energy

Suzette Grillot joins the show from Paris to talk about what she’s seen in the European city in just the few weeks after the coordinated terrorist attack by ISIS militants.

Then guest host Brian Hardzinski talks with Ed Morse, the head of Global Commodities Research for Citigroup. He calls North America “the New Middle East,” – taking over the role of swing producer from Saudi Arabia. He'll also explain changing oil markets how he applies lessons from the 1980s to today. 

An oil field in the Middle East.
Michele Solmi / Flickr (CC BY-NC-SA 2.0)

1979 was a pretty interesting year to be in charge of international energy policy for the U.S. Department of State. The world was still recovering from a crippling energy crisis six years earlier, and the Iranian Revolution sparked a second oil shock that triggered a recession that would last for much of the early 1980s.

U.S. Sen. Jim Inhofe (R-Okla.)
Gage Skidmore / Flickr

President Obama and delegates from nearly 200 nations are gathering in Paris to hammer out an agreement to rein in global climate change

World leaders are acknowledging their countries’ contributions to climate change, and are making commitments to improve the environment. But there’s an army of Republicans pushing against Obama’s Paris plan, and U.S. Sen. Jim Inhofe of Oklahoma is one of its generals. 

An Eagle Energy Exploration disposal well site in May 2015, where workers plugged-back an Arbuckle disposal well regulators said was drilled too deep.
Joe Wertz / StateImpact Oklahoma

Researchers studying Oklahoma’s energy industry-linked earthquake surge and state regulators eager to quell the shaking have circled the wagons around a specific class of wells companies fill with wastewater and other fluid byproducts of oil and gas production.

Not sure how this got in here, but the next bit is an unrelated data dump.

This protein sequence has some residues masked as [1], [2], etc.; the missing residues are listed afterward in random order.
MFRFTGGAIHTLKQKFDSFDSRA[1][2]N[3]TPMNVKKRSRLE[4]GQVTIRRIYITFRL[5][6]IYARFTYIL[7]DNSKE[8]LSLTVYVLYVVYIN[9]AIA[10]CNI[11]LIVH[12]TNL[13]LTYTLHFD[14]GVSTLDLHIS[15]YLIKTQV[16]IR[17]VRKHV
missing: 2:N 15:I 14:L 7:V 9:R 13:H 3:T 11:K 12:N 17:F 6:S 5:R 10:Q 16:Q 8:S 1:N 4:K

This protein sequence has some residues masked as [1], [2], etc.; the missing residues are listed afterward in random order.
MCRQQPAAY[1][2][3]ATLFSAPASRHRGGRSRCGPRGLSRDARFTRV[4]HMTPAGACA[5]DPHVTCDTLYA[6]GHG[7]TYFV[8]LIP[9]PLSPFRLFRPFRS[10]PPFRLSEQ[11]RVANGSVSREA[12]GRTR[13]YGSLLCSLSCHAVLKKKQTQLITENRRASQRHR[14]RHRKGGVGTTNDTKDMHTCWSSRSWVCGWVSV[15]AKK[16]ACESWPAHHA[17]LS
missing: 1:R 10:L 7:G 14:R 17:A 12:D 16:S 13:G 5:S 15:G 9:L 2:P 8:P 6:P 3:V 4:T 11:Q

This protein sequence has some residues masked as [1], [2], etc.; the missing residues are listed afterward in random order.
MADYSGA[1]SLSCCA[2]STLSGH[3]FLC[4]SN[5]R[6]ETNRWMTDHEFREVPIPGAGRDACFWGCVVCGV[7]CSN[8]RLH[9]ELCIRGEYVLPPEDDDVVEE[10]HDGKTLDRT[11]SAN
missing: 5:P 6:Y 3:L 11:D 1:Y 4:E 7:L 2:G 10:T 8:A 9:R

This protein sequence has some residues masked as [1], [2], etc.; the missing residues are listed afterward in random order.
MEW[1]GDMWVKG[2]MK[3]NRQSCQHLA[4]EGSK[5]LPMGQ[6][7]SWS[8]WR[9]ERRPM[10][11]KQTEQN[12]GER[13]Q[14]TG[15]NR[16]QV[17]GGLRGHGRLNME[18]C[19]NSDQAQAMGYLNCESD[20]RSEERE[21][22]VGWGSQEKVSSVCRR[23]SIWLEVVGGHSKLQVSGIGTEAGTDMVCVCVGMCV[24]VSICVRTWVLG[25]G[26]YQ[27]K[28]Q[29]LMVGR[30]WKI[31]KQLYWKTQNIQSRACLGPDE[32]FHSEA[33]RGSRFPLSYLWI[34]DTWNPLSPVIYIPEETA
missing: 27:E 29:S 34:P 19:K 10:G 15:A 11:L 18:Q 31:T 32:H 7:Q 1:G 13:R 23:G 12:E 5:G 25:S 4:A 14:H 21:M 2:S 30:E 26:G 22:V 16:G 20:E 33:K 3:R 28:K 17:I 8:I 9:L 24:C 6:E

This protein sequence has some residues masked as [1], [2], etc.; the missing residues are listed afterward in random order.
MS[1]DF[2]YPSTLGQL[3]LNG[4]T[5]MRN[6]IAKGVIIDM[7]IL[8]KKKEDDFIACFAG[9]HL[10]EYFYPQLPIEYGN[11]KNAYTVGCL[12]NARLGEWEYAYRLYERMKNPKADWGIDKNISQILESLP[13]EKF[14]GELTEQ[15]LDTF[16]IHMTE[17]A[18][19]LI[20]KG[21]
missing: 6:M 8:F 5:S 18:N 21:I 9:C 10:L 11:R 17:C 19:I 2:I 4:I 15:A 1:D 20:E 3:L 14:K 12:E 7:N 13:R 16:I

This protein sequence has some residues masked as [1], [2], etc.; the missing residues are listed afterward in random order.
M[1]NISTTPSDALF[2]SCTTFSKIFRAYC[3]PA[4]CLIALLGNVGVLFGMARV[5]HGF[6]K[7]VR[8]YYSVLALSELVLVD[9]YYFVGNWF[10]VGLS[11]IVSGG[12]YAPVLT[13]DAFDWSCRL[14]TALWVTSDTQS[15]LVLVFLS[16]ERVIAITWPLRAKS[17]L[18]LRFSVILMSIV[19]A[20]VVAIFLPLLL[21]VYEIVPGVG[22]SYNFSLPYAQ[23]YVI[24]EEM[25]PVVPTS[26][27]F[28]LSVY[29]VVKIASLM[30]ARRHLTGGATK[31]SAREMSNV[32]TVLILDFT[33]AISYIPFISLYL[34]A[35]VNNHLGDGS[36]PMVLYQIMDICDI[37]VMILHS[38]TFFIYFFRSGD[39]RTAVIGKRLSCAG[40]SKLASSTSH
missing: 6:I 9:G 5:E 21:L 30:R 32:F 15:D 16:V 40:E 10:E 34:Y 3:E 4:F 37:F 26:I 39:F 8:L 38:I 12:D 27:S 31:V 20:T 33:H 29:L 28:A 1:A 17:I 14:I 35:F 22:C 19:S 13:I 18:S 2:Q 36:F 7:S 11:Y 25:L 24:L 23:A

The ground is shaking near Cushing, Okla., home to the largest commercial crude oil storage center in North America.

This little patch of prairie in northwestern Oklahoma is one of the most important places in the U.S. energy market.

Oklahoma is on track to have a record year of earthquakes — more than 5,000 have already been recorded. And those quakes appear to endanger the very industry that created them.

Mike Moeller, senior director of mid-continent assets for Enbridge Energy.
Joe Wertz / StateImpact Oklahoma

Oklahoma’s boom in man-made earthquakes has become a national security threat. It’s easy to understand why.

The ground is shaking near Cushing, Oklahoma, home to the largest commercial crude oil storage center in North America, where big money is made storing and moving crude. The massive oil hub is connected to dozens of pipelines and lined with hundreds of airplane hangar-sized tanks currently holding an estimated 54 million barrels of oil.

A Rosneft oil rig drilling near Ugut, Russia.
Tatiana Bulyonkova / Flickr (CC BY-NC-SA 2.0)

The year-long drop in crude oil prices has caused economic anxiety across the globe, especially in so-called “petrostates” that rely heavily on oil and natural gas to drive their economies.

Workers in an oil field near Seminole, Okla., in 1939.
Russell Lee / Library of Congress

An upsurge of earthquakes linked to the oil and gas industry continues to rattle Oklahoma, but new research suggests most of the significant earthquakes recorded in the state over the last century also were likely triggered by drilling activity.

Public Service Co. of Oklahoma's coal and natural gas-fired Northeastern generating station in Oologah, Okla.
@ Tom Nickell / Flickr

The Obama Administration recently announced stricter limits on ground-level ozone, a smog-causing pollutant closely monitored by environmentalists and the fossil fuel industry.

Oklahoma oil and gas regulators in August 2015 ordered oil and gas companies to sharply limit waste fluid injection at disposal wells, including this one, Equal Energy's Goodnight SWDW No. 5 in Logan County.
Joe Wertz / StateImpact Oklahoma

Marjo Operating Co. Inc. is the first oil and gas operator to challenge regulatory actions issued by state regulators attempting to curb an ongoing surge of earthquakes linked to the industry.

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